The announcement arrives after months of Corbett aides pressing the U.S. Department of Health and Human Services to accept the governor's terms to join the Medicaid expansion, a major element of President Barack Obama's signature 2010 law.
Corbett, a Republican who sued unsuccessfully to overturn the federal law, is a critic of Medicaid, saying it is bloated and costly, and his aides insist that the forthcoming proposal will not amount to an expansion of Medicaid's enrollment.
"Gov. Corbett does not support growing an entitlement program as he has been very clear about the need for reform," spokeswoman Lynn Lawson said Friday. Lawson did not give details about the forthcoming plan or reveal where Corbett will stop on the tour.
But three people who are familiar with the plan said Corbett's conditions to accept the money reflect ideas that administration officials have publicly discussed in recent months. The people spoke on condition of anonymity because they did not want to be named revealing details of his plan before Corbett announces it.
For states that participate in the Medicaid expansion, the extra federal money becomes available Jan. 1.
However, it is not yet clear whether HHS will agree to Corbett's conditions, and the Corbett administration has yet to submit an official request for approval. In addition, Corbett's public welfare secretary, Beverly Mackereth, has said previously that the administration will probably need until 2015 to negotiate and prepare for a Medicaid expansion plan.
The conditions Corbett will lay out include allowing Pennsylvania to use the new federal Medicaid dollars to help adults who are eligible under the expanding income guidelines to buy private health insurance on the online exchanges that open Jan. 1, the people familiar with the plan said.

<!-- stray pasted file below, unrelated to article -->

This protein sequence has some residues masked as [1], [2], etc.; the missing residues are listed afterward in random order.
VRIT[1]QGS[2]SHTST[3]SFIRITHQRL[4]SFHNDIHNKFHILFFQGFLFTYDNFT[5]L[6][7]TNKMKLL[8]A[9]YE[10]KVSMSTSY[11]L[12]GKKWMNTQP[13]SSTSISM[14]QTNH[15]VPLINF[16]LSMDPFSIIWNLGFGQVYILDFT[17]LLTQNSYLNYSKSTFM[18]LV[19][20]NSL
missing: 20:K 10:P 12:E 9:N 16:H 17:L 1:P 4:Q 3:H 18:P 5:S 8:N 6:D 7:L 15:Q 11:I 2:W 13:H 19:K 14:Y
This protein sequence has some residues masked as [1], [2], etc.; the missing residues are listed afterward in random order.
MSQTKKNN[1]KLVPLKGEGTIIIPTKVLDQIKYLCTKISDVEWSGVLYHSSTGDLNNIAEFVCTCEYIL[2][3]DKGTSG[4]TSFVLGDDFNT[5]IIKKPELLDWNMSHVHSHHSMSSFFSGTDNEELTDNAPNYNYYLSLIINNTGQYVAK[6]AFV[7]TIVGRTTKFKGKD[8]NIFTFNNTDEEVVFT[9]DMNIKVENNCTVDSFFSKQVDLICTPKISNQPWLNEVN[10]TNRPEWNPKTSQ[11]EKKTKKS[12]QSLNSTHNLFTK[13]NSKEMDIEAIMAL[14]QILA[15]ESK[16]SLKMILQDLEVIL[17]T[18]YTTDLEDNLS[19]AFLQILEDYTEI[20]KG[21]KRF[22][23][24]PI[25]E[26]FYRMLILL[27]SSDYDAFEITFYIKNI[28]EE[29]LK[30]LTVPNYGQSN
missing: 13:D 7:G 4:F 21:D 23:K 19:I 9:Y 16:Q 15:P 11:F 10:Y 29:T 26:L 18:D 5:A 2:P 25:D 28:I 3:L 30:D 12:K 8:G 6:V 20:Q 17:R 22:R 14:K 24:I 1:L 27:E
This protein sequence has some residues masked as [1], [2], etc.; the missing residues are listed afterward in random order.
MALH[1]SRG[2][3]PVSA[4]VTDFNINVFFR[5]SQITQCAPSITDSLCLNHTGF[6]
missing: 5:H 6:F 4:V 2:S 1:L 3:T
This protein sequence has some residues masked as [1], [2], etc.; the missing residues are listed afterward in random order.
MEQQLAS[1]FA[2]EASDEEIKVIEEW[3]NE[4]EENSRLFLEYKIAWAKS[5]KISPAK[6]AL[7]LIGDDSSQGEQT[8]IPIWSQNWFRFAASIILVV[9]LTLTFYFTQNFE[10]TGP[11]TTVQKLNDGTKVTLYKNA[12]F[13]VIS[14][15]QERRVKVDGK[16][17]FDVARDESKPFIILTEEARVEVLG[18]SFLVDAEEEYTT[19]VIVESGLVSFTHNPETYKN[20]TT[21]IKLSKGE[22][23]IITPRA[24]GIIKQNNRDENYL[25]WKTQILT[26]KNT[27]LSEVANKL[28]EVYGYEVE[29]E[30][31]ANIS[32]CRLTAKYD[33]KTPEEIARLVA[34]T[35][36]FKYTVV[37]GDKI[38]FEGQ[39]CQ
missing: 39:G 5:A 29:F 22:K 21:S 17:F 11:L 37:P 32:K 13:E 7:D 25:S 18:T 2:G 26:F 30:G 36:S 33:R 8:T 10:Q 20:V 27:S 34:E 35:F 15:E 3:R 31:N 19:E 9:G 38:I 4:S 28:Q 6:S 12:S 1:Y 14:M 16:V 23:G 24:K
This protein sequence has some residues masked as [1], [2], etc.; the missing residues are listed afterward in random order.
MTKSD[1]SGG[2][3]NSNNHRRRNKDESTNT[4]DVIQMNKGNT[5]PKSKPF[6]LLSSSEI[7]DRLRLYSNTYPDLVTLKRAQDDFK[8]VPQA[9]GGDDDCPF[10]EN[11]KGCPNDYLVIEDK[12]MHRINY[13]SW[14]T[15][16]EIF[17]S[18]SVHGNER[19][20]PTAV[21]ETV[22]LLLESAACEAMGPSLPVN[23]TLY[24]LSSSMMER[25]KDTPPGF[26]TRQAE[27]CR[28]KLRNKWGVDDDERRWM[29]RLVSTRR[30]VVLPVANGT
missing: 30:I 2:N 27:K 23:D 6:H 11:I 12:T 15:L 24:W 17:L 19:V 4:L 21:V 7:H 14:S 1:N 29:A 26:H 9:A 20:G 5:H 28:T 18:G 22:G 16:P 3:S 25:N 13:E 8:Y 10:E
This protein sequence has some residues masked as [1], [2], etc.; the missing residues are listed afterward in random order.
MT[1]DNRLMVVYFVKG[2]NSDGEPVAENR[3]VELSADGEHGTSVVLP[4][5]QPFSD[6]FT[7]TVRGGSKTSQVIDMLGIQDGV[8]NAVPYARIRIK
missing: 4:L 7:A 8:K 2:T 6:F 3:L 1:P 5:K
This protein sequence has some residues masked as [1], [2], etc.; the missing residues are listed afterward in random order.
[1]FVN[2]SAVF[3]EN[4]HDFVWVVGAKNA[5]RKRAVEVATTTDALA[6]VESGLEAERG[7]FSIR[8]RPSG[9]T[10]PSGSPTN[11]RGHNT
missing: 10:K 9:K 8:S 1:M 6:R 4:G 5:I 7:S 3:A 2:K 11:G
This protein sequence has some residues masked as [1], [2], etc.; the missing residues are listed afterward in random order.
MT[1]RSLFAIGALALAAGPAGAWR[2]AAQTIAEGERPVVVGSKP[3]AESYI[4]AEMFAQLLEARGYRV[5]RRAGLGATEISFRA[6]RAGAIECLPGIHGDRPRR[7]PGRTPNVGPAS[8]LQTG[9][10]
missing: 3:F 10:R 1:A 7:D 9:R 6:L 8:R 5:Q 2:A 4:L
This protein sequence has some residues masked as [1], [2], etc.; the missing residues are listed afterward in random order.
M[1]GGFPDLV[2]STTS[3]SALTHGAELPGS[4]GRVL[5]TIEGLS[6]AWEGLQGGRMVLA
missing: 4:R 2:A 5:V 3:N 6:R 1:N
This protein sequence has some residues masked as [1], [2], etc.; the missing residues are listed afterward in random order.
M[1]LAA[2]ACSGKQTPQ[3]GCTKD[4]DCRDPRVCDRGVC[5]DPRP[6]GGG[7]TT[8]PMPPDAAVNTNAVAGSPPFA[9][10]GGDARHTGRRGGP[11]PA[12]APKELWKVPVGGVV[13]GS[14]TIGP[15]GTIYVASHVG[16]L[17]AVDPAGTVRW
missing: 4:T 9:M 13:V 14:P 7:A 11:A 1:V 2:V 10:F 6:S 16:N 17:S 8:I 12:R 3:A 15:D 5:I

Corbett also wants to require the enrollees to share the cost, for instance by paying a premium that is a percentage of their income, they said.
But first, Corbett will insist that the Obama administration approve changes to Pennsylvania's existing Medicaid program for working-age adults, they said. For instance, he wants to require working-age adults already on Medicaid — including pregnant women, parents and people with disabling conditions — to pay a premium and the able-bodied and unemployed among them to search for work, they said.
Besides Medicaid, Corbett will take on the issues of children's healthcare and access to physicians.
He will propose improvements to the Children's Health Insurance Program, including eliminating a six-month waiting period before a child can get coverage, as a way to close the gap of an estimated 150,000 children in Pennsylvania who lack healthcare. And he will also propose new ways to persuade medical school graduates to practice in areas of Pennsylvania that are in need of more family doctors, they said.
Corbett, who is unpopular in public opinion polls as his 2014 re-election campaign gears up, is heavily criticized by Democrats and advocates for the poor for his healthcare policies. Since he became governor in 2011, enrollment in both Medicaid and the Children's Health Insurance Program has shrunk, while he shut down a state-subsidized healthcare program called adultBasic for about 40,000 lower-income adults.
Meanwhile, he is being pushed to embrace a Medicaid expansion by a broad coalition of Democratic lawmakers, labor unions, hospital executives, advocates for the poor, the NAACP, the AARP and some Republicans in the GOP-controlled Legislature. His biggest critics say he has dragged his feet on the issue for too long.
The U.S. Supreme Court's June 2012 decision to uphold the law also decided that the federal government couldn't force states to expand their Medicaid programs, and instead left the decision up to each state.
Republican lawmakers in Arkansas first raised the idea of a private option to Medicaid—using the federal Medicaid expansion funds to pay for private health insurance coverage—and sent a proposal to the Obama administration earlier this month. Many Republican-leaning states are now watching the outcome.
Hang-ups include who will pay the difference if private insurance policies are more expensive than Medicaid coverage and how those private plans will reflect Medicaid guarantees of certain benefits and limits on cost-sharing, said Matt Salo of the National Association of Medicaid Directors in Washington, D.C.